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Collapse in Tourism at Norway’s North Cape

Sunshine at Norway's Nordkapp

Tourism at Norway's Nordkapp has collapsed by 75% in July, compared to the same month last year.

Tourism is booming in some parts of Norway as domestic tourists choose to discover their own country.

Many famous hiking trails such as the Besseggen ridge are busier than ever. The Lofoten Islands are also enjoying a positive summer despite the lack of international tourists. But the boom isn't happening everywhere.

One usually busy spot has suffered a disastrous summer. Norway's Nordkapp (North Cape) sells itself to international tourists as Norway's northernmost point. But Norwegians don't seem to respond in the same way.

Drastic drop in visitor numbers to Nordkapp

In July last year, the North Cape received 85,000 visitors. But this year, that number dropped to just 19,000 according to Klassekampen.

People on the North Cape clifftop in northern Norway

With a small population and little industry beyond fishing, Nordkapp municipality is highly dependent upon tourism. So a 75% drop in the busiest month of the year could have severe consequences to the local economy.

Trouble in Honningsvåg

“In a normal year we have 1,010 hotel beds available. This year we have just 84 in use,” Scandic Nordkapp's hotel director Hans Paul Hansen told Dagens Næringsliv.

The hotel is located in Honningsvåg, a small fishing village that's the closest place of consequence to the North Cape. Much of the village's economy is geared towards visitors heading to Nordkapp.

The port of Honningsvåg in Nordkapp municipality, Norway
Honningsvåg, Northern Norway

Many arrive by Hurtigruten, which was out of operation for several months and is still on a reduced schedule. Others embark on a North Cape road trip and use Honningsvåg as an overnight destination.

Hansen explained that the decline in tourism goes beyond hotels. “A number of suppliers are noticing this. Among them are car rental companies, tour/experience companies, restaurants and souvenir shops,” said Hansen.

Souvenir sales down across Norway

One of Norway's biggest souvenir shop chains Norway Shop announced its bankruptcy yesterday. Its “Norway House” store in Oslo claimed to the biggest souvenir shop in the Norwegian capital.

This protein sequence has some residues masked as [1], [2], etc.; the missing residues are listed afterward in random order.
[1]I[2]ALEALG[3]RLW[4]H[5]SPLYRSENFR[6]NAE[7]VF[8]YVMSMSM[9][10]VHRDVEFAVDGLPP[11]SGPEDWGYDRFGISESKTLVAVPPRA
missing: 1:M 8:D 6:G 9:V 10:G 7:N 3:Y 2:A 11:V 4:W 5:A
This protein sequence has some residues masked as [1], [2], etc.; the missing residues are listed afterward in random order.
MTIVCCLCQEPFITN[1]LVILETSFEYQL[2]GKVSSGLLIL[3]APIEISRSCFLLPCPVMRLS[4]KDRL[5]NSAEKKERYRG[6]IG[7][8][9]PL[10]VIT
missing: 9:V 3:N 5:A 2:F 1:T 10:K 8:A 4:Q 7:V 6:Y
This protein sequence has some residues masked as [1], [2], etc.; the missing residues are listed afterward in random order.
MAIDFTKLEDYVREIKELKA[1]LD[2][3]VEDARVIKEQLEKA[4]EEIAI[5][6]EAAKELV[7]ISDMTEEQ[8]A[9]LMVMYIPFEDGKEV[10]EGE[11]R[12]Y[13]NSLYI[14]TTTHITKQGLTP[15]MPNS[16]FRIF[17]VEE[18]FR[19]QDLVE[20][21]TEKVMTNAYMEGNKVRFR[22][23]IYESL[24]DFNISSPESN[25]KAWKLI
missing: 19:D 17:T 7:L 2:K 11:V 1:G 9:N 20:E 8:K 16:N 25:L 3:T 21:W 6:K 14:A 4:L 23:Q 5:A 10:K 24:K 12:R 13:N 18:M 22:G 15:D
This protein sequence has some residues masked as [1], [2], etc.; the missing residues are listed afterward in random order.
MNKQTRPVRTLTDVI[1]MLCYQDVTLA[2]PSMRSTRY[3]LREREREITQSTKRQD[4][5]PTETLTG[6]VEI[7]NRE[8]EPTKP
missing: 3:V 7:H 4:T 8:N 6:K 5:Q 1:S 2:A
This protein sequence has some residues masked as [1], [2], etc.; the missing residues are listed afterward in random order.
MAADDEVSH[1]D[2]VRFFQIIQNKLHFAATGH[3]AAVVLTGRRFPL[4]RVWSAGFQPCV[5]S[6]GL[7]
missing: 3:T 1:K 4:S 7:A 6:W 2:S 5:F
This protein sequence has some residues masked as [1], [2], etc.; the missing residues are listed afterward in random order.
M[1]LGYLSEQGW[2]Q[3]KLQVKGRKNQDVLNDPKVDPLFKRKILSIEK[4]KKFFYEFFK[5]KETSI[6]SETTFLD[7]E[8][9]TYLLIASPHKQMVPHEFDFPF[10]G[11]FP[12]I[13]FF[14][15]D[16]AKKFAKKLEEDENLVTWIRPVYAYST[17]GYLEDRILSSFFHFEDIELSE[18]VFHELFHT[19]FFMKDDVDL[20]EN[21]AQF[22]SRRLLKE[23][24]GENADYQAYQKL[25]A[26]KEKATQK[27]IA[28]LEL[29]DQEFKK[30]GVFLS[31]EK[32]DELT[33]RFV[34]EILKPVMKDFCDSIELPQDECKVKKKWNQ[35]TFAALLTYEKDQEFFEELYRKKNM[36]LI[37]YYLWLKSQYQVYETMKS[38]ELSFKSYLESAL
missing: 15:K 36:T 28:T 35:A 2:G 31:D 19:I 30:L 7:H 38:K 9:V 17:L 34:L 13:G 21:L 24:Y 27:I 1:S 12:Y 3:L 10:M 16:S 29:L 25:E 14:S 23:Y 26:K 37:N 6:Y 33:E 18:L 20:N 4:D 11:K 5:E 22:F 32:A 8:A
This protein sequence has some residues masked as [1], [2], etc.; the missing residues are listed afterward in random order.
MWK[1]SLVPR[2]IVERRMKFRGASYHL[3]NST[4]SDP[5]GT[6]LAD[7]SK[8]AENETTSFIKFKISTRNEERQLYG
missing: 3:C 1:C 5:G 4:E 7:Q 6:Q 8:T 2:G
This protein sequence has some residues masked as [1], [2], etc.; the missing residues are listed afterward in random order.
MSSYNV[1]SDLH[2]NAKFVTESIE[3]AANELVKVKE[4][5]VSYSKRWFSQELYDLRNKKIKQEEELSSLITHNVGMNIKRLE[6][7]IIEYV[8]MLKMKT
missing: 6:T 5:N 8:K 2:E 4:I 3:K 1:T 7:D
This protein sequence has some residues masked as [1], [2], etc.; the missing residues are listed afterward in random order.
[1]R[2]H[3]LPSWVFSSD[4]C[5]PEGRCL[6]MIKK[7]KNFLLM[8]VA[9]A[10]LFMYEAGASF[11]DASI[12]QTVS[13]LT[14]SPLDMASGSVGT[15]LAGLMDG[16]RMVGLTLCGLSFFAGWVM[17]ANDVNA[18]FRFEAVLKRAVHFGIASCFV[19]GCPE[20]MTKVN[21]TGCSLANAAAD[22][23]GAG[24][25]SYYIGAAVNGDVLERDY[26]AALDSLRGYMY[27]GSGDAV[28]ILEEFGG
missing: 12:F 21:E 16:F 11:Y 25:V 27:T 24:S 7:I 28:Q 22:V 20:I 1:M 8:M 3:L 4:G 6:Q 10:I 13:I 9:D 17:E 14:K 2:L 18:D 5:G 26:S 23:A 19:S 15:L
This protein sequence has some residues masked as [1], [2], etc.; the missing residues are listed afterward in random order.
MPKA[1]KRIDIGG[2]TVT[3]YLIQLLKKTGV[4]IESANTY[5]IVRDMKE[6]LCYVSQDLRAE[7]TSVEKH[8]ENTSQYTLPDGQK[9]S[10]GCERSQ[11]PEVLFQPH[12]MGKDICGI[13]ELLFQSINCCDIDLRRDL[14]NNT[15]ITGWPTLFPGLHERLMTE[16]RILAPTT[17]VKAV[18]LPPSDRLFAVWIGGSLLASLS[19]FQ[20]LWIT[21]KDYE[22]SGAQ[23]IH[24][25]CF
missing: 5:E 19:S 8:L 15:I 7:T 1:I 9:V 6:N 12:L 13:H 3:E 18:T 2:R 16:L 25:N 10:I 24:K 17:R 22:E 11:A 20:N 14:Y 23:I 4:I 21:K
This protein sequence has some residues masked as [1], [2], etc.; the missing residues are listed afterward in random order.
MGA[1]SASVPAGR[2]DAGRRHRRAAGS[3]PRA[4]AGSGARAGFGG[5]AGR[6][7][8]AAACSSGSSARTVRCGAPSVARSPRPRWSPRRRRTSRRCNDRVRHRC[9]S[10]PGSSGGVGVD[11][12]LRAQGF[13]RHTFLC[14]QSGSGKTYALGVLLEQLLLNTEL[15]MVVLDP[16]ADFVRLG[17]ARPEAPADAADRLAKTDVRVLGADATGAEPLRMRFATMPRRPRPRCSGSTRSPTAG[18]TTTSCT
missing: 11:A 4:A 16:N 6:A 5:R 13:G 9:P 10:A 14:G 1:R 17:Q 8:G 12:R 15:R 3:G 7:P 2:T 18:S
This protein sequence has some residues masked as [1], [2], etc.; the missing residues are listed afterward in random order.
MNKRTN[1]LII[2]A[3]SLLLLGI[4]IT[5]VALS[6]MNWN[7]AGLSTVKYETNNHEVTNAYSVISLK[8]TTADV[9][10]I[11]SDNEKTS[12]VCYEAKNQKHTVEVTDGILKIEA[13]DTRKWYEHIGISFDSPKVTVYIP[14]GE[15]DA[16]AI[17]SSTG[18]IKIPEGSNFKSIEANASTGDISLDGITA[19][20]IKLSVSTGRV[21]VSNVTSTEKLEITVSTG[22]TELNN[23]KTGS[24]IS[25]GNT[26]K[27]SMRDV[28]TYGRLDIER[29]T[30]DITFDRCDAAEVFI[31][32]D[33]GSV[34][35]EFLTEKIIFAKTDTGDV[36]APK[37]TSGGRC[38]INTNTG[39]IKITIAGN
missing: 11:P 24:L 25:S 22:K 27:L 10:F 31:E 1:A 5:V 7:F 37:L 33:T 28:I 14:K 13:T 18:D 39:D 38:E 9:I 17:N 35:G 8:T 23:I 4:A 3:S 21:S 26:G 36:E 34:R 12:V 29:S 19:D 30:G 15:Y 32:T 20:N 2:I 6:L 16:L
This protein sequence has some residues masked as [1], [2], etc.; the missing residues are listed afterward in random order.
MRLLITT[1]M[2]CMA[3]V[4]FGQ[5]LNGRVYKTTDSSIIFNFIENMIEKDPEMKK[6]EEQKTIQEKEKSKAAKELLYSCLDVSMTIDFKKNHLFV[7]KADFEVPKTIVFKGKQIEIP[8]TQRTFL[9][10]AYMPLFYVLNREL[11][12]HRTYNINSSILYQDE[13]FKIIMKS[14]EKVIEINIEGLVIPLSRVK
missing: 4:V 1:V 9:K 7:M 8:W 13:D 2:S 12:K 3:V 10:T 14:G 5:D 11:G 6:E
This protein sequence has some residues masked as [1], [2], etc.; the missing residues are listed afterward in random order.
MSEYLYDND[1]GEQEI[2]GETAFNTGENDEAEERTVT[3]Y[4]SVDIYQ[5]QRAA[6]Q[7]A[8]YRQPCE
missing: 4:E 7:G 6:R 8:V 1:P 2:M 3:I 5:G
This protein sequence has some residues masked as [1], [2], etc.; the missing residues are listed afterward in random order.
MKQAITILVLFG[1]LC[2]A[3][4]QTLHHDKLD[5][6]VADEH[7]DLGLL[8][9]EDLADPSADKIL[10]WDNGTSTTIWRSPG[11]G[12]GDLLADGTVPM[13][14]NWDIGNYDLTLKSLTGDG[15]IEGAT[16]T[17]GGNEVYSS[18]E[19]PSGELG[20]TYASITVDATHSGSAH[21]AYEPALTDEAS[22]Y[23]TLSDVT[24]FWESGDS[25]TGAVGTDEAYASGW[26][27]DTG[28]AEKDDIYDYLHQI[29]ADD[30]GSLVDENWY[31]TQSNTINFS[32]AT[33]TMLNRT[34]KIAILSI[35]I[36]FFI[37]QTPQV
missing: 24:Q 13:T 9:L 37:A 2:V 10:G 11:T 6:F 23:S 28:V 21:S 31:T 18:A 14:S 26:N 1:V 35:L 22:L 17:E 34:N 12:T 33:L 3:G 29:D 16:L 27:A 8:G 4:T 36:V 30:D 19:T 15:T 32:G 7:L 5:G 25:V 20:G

The chain had struggled for a while but had seen success aiming at Chinese tourists in Norway. Its stores had Chinese signage and accepted Alipay and WeChat Pay, both wildly popular Chinese mobile payment solutions. But then came the health crisis, and a total stop on international tourism.

Norway troll holding a flag
Souvenir shop sales are down across Norway

Souvenir shops are an element of the tourism industry that have struggled across the country. It seems that Norwegians are not interested in buying souvenirs based on their own country!

While international tourists buy cheese slicers, ugly troll dolls and t-shirts plastered with the Norwegian flag, Norwegians simply buy some food and head out hiking.

That's the experience in the Aurlandsfjord region, which has received the biggest percentage boost in domestic tourism. The fjordside village of Aurland is the centre of the municipality with the same name, which also includes popular tourist villages Flåm, Undredal and Gudvangen, all located on the shores on the picturesque Aurlandsfjord and Nærøyfjord.

While Aurland saw 434% higher payment card use by Norwegians in July compared to the same month the previous year, souvenir shop revenue dropped. One souvenir shop owner reported a drop in revenue of 75% compared with the previous year.

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About the Author: David Nikel

Originally from the UK, David now lives in Trondheim and was the original founder of Life in Norway back in 2011. He now works as a professional writer on all things Scandinavia.

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